Performance improvement starts with measurements which are aimed at quantifying past actions in order to determine current performance. Only when performance is quantified, can meaningful discussion about possible improvements begin. The basic principle of EEMS is that the use of energy and other resources must be measured regularly at the point of use and be related to activities that consume the energy or a resource. This is the foundation for energy and environmental performance monitoring and improvement. Energy and environmental managers require the means for determining whether specific energy and environmental performance improvement objectives are accomplished. A performance measurement system (PMS), tailored to the specific process or a part of it, provides such a mechanism and alerts managers to the problems that are developing, by measuring, collecting, processing and structuring performance data on all key activities that ultimately drive the company's profit.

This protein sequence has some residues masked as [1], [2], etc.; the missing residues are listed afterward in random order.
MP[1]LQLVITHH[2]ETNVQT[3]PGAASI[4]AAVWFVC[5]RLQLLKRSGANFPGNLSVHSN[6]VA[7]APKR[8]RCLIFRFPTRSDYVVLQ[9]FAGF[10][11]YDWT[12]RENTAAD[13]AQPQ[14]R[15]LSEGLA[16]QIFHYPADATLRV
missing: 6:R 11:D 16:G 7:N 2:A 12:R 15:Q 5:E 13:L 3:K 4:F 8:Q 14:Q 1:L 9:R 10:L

Therefore, EEM will need to incorporate a performance measurement system that will provide direct and timely information on the actual consumption of resources at the point of use, so that needed adjustments can be made to achieve optimized energy and environmental performance.
Many companies produce loads of data that serve no useful purpose because they are not or cannot be converted into valuable information. Data or information is useful only if people can relate them to the performance of a process they are responsible for and if they know how their actions can influence performance. An effective PMS begins with the definition of relevant data, which in our case would be:
• raw materials input;
• production outputs;
• intermediary stocks;
• process parameters (pressure, temperature...);
• all types of energy consumption (electricity [kWh], fuels [liters, tons, m3], water [m3], steam [tons], compressed air [liters or m3]).
This is then complemented by defining how data is:
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